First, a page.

Lack of improvement of prognostic performance of weight loss when combined with other parameters

L. Gianotti, M. Braga, G. Radaelli, L. Mariani, A. Vignali, V. Di Carlo

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This prospective study was designed to evaluate the ability of single and combined prognostic parameters in predicting postoperative infections in cancer surgical patients. The evaluation was based on multiple logistic analysis and receiver operating characteristic (ROC) curve analysis. The Younden's index (YI) was used to select threshold values of the parameters. This analysis was applied in 398 patients undergoing curative elective surgery for gastric, colorectal, or pancreatic cancer. At admission, the percentage of body weight loss, serum albumin, total lymphocyte count, total iron-binding capacity, and serum cholinesterase activity were evaluated. In all patients, the type and rate of postoperative infection were recorded. Multiple logistic analysis showed weight loss as the most predictive variable (p = 0.02), when taken individually. Its best cutoff value was 10% (YI = 1.27, p = 0.00001, ROC area = 0.62). When serum albumin was added as the second-best variable, with a threshold of 35 g/L, the combined YI was 1.27, and the ROC area was 0.65 (p NS vs. weight loss). Total lymphocyte count dichotomized at 2200 million/L was the third variable added to weight loss and serum albumin (YI = 1.31, ROC area = 0.59). In conclusion, weight loss split at 10% appears as the only index with a moderate prognostic performance that is worth evaluating in the preoperative nutrition assessment. A nonsignificant improvement of predictive ability was obtained by the combination of serum albumin, total lymphocyte count, total iron-binding capacity, or serum cholinesterase activity.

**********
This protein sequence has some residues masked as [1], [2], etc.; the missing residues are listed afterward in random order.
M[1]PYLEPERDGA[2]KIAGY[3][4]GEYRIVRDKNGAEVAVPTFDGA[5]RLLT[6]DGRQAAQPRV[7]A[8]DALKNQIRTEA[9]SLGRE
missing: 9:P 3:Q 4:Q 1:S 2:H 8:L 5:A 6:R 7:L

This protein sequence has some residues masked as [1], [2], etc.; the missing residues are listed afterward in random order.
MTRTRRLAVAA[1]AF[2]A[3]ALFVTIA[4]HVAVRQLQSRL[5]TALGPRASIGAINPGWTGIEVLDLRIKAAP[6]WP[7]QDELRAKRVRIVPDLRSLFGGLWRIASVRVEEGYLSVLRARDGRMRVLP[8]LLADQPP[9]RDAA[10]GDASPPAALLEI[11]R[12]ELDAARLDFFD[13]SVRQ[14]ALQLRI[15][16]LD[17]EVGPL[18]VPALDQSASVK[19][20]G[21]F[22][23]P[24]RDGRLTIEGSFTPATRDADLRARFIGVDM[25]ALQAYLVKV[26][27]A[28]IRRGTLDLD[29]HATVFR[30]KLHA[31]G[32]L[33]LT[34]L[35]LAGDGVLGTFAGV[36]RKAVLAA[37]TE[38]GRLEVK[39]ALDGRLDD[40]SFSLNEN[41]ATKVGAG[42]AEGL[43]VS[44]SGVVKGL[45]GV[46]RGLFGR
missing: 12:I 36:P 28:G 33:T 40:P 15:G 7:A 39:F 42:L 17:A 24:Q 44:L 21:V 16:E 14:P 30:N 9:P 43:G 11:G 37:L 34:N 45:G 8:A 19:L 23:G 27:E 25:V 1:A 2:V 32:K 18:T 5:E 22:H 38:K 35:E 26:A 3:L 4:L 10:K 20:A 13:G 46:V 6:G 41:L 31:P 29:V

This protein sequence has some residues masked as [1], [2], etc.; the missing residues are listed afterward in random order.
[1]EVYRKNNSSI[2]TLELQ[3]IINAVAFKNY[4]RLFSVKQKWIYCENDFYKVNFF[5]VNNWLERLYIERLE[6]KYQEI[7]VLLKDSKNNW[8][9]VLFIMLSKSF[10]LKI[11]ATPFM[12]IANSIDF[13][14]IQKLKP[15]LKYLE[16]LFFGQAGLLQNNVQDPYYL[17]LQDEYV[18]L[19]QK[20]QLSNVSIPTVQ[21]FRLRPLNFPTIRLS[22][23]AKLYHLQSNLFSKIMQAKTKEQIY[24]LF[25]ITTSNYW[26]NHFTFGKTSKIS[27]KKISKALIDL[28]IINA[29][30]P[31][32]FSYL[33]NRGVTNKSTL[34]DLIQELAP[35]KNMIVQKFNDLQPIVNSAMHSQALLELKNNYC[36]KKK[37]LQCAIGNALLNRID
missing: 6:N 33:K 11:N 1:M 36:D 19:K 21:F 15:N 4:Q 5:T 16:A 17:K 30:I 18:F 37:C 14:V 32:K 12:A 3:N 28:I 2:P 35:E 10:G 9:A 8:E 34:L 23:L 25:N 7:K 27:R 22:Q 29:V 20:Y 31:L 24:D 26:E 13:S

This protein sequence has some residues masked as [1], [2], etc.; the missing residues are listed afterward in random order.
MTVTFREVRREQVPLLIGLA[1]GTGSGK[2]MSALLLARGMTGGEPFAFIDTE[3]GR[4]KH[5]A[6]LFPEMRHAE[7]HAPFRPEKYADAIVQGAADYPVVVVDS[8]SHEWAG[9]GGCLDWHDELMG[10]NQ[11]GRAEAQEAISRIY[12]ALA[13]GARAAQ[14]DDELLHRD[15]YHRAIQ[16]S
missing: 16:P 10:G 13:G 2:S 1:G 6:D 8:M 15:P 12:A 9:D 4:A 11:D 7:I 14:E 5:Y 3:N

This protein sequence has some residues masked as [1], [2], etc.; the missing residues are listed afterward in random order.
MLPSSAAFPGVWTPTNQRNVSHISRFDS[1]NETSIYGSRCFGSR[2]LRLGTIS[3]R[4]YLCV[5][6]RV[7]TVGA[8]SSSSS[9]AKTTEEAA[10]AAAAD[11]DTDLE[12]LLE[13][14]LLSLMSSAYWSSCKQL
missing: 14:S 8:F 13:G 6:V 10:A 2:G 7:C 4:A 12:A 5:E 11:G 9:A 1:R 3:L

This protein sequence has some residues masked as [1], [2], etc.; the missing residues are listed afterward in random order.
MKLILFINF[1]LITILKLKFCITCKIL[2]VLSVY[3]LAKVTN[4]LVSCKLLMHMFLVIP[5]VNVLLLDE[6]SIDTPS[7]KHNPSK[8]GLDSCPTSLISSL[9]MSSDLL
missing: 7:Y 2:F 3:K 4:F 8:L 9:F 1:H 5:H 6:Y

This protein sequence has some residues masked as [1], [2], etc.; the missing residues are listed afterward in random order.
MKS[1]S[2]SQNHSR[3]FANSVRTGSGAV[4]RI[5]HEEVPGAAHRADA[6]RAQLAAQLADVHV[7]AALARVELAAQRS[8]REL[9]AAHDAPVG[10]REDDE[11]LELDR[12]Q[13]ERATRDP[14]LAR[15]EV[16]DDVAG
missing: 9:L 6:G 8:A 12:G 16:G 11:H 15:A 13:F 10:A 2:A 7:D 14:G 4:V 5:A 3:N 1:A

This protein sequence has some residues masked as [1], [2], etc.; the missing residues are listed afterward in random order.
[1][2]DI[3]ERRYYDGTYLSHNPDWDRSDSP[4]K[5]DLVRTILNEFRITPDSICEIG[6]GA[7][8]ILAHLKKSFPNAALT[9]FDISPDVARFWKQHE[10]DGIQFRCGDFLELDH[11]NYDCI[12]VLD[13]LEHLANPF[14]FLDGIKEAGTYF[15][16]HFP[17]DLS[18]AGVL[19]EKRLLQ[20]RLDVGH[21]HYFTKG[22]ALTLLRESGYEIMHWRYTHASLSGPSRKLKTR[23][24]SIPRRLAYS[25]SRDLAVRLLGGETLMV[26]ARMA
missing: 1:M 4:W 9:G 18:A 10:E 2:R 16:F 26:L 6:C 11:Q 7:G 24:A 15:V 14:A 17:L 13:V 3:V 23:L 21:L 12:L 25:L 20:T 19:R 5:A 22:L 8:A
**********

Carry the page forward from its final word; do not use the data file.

Original languageEnglish
Pages (from-to)12-16
Number of pages5
Issue number1
Publication statusPublished - 1995



  • postoperative infections
  • prognostic parameters
  • receiver operating characteristic curve
  • weight loss

ASJC Scopus subject areas

  • Medicine (miscellaneous)
  • Endocrinology, Diabetes and Metabolism
  • Surgery

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